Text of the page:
Some flax has been harvested in Roblin however some of the flax fields have started to flower again with previous rains.
Producers who are contemplating taking a second cut but waiting for a killing frost in order to reduce the risk of winter kill, may be running out of favourable weather conditions to put up dry hay. It is anticipated that fields may be grazed instead if they are fenced and have sufficient water available. Grazing is occurring on annual crop regrowth such as canola fields and on ground where corn silage was harvested. Pastures have held out but are now going into dormancy with the cooler nights. Light frost has been reported in localized areas. Water supplies on pastures are poor and require a significant recharge for next season’s grazing.
Sunny, warm conditions most days from southerly winds are keeping daytime temperatures above normal reaching near-record highs with no frost. Those higher temperatures are encouraging good grain drying conditions and continued harvest progress. Rain on Thursday from a rain shower system brought precipitation mostly to the western side of the region with amounts ranging from 5mm or less for much of the region to 35 mm in Snowflake along the International border. Some smoky conditions later in the week and on the weekend from fires burning in Saskatchewan. Heavy to light dews arrived depending on the overnight temperatures and winds. Topsoil is drying without recent meaningful precipitation to most areas. Sloughs are drying down or are already dry indicating the low level of subsoil moisture.
Without frost in the forecast, harvest is progressing, but many are hoping for a killing frost to dry down green corn stalk material and terminate green soybean patches and headlands.
Field tillage continues to try and terminate volunteer grain growth, incorporate crop residue and soil applied herbicides in some cases. First pass cultivation on cereal stubble has been done on many fields, some have been tilled twice having abundant regrowth. Many farms are choosing to leave soil untilled to prevent moisture losses or are chem fallowing this fall. Soil sampling continues on harvested fields with elevated residual nitrogen reported in general. Soil temperatures are above 10 C and cooling slowly. Fall fertilization is starting as nitrogen application is preferred at cooler soil temperatures, but some farms are proceeding by looking at the calendar. Livestock manure application to fields is being done as harvest progresses.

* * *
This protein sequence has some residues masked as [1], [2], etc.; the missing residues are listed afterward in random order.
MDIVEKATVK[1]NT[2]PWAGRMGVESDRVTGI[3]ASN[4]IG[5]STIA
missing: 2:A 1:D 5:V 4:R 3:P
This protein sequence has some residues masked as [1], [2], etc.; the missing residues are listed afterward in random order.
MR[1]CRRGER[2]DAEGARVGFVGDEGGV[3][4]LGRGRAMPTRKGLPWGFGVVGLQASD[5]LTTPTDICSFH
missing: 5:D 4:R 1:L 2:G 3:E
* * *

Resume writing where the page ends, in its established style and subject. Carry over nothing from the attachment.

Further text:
Last reseeded canola fields are harvested wrapping up canola harvest for this year. Flax harvest is wrapping up with only the odd field remaining. Flax straw is disposed of via burning.
Corn harvest is underway having about 25% done as stands are maturing and drying. Earliest yield reports were below average in the Red River Valley in the 60 to 70 bu/ac range, while more recently harvested fields are yielding better reportedly in the 110 to 140 bu/ac range and grain moisture content between 22 to 26%.
Sunflower harvest is underway. Yield reports range from 2,000 to 2,500 lbs/acre with some fields doing better. Soybeans harvest is wrapping up this week with about 97% done. Reported yields range from 30 to 40 bu/ac in areas with better moisture conditions during the season but only 12 to 15 bu/ac reported in the driest areas of the region.
Dry edible bean harvest of early maturing types is considered done while the later maturing types should be wrapped up this week.
Potato harvest progressed well with 90 to 95% of the crop harvested in the central and Winkler areas. Western region harvest progress is higher with over 95% complete and harvest expected to continue this week. Generally, there are reports of average to lower yields.
Pastures have regrown to provide sufficient fall grazing but are slowing down and are almost finished due to dryness and the time of the year. The cattle roundup has begun this week on area community pastures and will ramp up next week.
Annual crop regrowth is being cut for livestock feed or grazed. Producers are testing cereals and canola regrowth for nitrates as levels have been higher than normal due to elevated soil residual nitrogen. Corn silage harvest is underway with yields half to two-thirds of normal. Some grain corn is being harvested as silage. Second cut alfalfa has regrown and will be grazed or cut for hay close to a frost. Some third cut has already been baled. Extra straw and wild hay has been baled for livestock feed.